To begin, we would like to express our appreciation to you Mr President for convening this important debate on the Situation in Afghanistan. We also commend the Secretary General on his recent comprehensive update on the situation in his report (A/67/981) and on the activities he and his Special Representative Ján Kubiš, conducted in person and through the leadership of the United Nations Assistance Mission in Afghanistan (UNAMA).


The situation in Afghanistan is one that concerns the entire region. To remain in a constant state of civil war, to lack productive capacity, and to face one of the world’s most extensive and debilitating narcotic production operations is to face seemingly insurmountable odds. The Maldives stands here today to reinforce our brotherly affection and to call upon the international community to maintain its support and commitments to the reconstruction and development of Afghanistan.


As with the speakers before me, my delegation commends the major milestone reached on June, 18th of this year towards attaining a sustainable peace with the final step of Afghanistan's security forces assuming full responsibility for their own nation’s security. This, together with next year’s presidential elections present two occasions of utmost importance to ensure the success of the democratic transition and the country’s long-term, peaceful future. We believe it is vital, that both processes are Afghan-owned and Afghan-led, transparent and inclusive.


In this light, the Maldives welcomes efforts aimed at strengthening Afghanistan's security forces, though we note the shortage of some vital resources. We further note with concern the increase in incidents threatening security recorded by UNAMA. We hope that continued assistance by the international community will be forthcoming at this vital time, ensuring Afghan forces are fully equipped to shoulder their responsibility after the gradual withdrawal of foreign troops.

We further commend the continued capacity building of the Afghan National Police Force, including Afghanistan’s first Community Policing Conference to be held on 25th of June, to discuss how to strengthen the relationship between the police and the local community.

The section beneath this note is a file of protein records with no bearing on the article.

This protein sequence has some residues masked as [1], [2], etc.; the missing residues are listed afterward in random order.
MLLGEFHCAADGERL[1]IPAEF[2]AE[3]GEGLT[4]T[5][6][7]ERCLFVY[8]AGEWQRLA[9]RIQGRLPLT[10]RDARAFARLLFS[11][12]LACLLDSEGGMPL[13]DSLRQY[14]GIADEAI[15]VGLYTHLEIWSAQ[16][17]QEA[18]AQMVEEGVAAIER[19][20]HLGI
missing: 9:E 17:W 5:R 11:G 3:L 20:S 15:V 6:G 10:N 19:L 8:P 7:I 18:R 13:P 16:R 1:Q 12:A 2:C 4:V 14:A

Mr President,


The United Nations’ work in Afghanistan is and will continue to be very important to deliver services and develop capacity in the country. The Maldives commends UNAMA's efforts to increase its efficiency and maintain its work despite an 18.7 per cent reduction in funding in 2014. We also congratulate the UN Mine Action Programme in Afghanistan (UN MAPA) which, according to its most recent report, cleared over 1,900 minefields in the country. We take note of UN MAPA's recent call that the cut in funding of nearly 25% endangers Afghanistan's commitment to become mine-free by 2023 and again express our hope that international assistance for Afghanistan at this critical time does not continue to waiver.


The Maldives believes that increased regional integration is of the utmost importance, and contributes to confidence-building that greatly benefits the stability and prosperity of Afghanistan. In that regard the Heart of Asia Conferences and the Istanbul Process, supported by the Organisation of Islamic Cooperation (OIC) and the South Asian Association for Regional Cooperation (SAARC) presents a vital initiative. Afghanistan joining SAARC in 2007 presented one of the first steps towards its larger regional integration, and we are happy to see it continue on this path.


The Maldives is greatly concerned by the recent data from the UN Office on Drugs and Crime (UNODC) Report on Afghanistan's opium production published the week before last. It reflects a new record in opium production in Afghanistan. The drug trade and related transnational organized crime present a major challenge to stability, not only in Afghanistan, but across the region.


Mr President,


The 2014 presidential and provincial elections in Afghanistan remain key for a fair, peaceful and sustainable transition process. The Maldives would like to stress again that we believe this process must be fully Afghan-owned and Afghan-led. We therefore commend the Afghan government for adopting a legal framework for the upcoming elections. Though it should be noted that holding democratic elections does not automatically instil democratic values in the electorate and so it is necessary to nourish these values over time. Ownership of the process and wide participation are important to achieve this goal.


We believe that another part of democratic values is ensuring the rights of minorities and the rights of women. In this regard we welcome Afghanistan’s first progress report on its implementation of the Convention on the Elimination of All Forms of Discrimination Against Women. We hope that although the current situation with regards to violence against women remains deeply concerning, this new found accountability will give rise to further intensive efforts to implement this important convention.


Mr President,


The Maldives, through our regional and multilateral support mechanisms, remain committed to ensuring the peaceful development of a safe, secure and prosperous Afghan nation. We hope that the international community will learn from the mistakes of the past, and will continue to support Afghanistan build resilience for a brighter future.